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The supervisory structure and sources of support              

Patterns of supervision differ in the MPLS Division according to the nature of the subject. In some subjects there is typically a sole supervisor; others may typically have two or more supervisors, with one designated as the responsible supervisor; and others may have supervisory teams.

Where more than one supervisor is appointed, one of the supervisors shall clearly be designated the responsible supervisor.

In all cases, the department shall ensure that each graduate student has access to one or more named persons in addition to the supervisor to whom he/she can turn for support, such as the head of the research group, the Director of Graduate Studies, or where appropriate the Head of Department. Where there is a sole supervisor, these other sources of support, and the arrangements for providing cover during the absence of the supervisor (under 3 below), are especially crucial.

In all cases students should also expect to be able to approach a college advisor. The student’s college will appoint a college advisor; receive termly supervision reports, and Transfer and Confirmation of Status reports.  The Division asks colleges not to appoint a student’s departmental supervisor as a college advisor.  The college may also have procedures in place to monitor the overall well-being of the graduate research student, including a discussion of academic reports. If the college identifies any concerns which might impact on the academic progress of the student concerned, and which may not already have been recognised in departmental reports, it may refer these in confidence to the Director of Graduate Studies in the department concerned, who will initiate such action in the department as seems to him/her to be necessary in the individual circumstances.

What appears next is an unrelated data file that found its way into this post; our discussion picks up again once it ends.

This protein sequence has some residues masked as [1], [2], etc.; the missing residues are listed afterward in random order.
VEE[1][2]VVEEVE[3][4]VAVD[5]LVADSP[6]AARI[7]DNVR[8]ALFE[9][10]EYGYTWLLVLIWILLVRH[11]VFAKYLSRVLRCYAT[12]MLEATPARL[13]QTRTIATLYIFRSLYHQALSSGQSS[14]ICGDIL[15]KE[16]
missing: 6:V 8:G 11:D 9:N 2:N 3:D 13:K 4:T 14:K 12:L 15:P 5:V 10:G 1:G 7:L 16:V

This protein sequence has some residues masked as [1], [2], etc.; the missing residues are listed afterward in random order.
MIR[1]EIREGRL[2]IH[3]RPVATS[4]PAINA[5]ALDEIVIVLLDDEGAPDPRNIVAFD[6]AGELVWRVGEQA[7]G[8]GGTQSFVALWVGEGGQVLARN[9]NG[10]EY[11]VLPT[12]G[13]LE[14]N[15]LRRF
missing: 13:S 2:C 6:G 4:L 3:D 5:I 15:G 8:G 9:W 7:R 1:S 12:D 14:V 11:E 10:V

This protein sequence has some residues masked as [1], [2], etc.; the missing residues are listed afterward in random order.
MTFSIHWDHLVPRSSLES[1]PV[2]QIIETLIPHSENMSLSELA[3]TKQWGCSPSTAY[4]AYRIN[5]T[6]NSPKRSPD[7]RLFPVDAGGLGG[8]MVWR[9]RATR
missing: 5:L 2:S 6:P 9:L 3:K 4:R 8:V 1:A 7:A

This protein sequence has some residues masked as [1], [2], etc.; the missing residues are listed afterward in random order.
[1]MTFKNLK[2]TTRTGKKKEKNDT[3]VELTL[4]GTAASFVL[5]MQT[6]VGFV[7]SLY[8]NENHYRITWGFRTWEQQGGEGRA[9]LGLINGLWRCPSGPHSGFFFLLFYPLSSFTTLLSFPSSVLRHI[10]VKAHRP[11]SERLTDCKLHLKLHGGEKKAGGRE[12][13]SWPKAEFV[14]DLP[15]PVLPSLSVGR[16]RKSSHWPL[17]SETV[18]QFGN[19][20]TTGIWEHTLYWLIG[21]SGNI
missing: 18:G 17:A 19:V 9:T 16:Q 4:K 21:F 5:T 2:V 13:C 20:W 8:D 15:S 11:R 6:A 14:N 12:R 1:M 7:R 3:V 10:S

Who can supervise?

  1. Someone of sufficient standing to be able to operate with credibility on behalf of the responsible body.
  2. Someone who has sufficient experience to be able to provide appropriate guidance to the student about the necessary procedures and, in particular, the academic expectations associated with an Oxford doctorate in their subject area.
  3. Someone who is able to undertake the tasks assigned to the supervisor in the Policy on Research Degrees including integrating them into the national and international network in their subject.
  4. Someone who has sufficient security of tenure to make it likely that they will see the student's research through to successful conclusion.

The responsible supervisor

A student may have one, two or more supervisors, but there must be one who is responsible overall for academic progress and pastoral needs, and who is responsible for signing progression forms.

The responsible supervisor shall normally be:

  • A member of staff of the department on a permanent contract and who is an associate professor, reader, professor or senior researcher (grade 8 or above, or RSIV), OR
  • A member of staff who is also a researcher with an independent fellowship that lasts for the duration of the student’s degree.

The responsible supervisor will currently be engaged in research in the relevant discipline(s) so as to ensure that the direction and monitoring of the student’s progress is informed by up to date subject knowledge and research developments.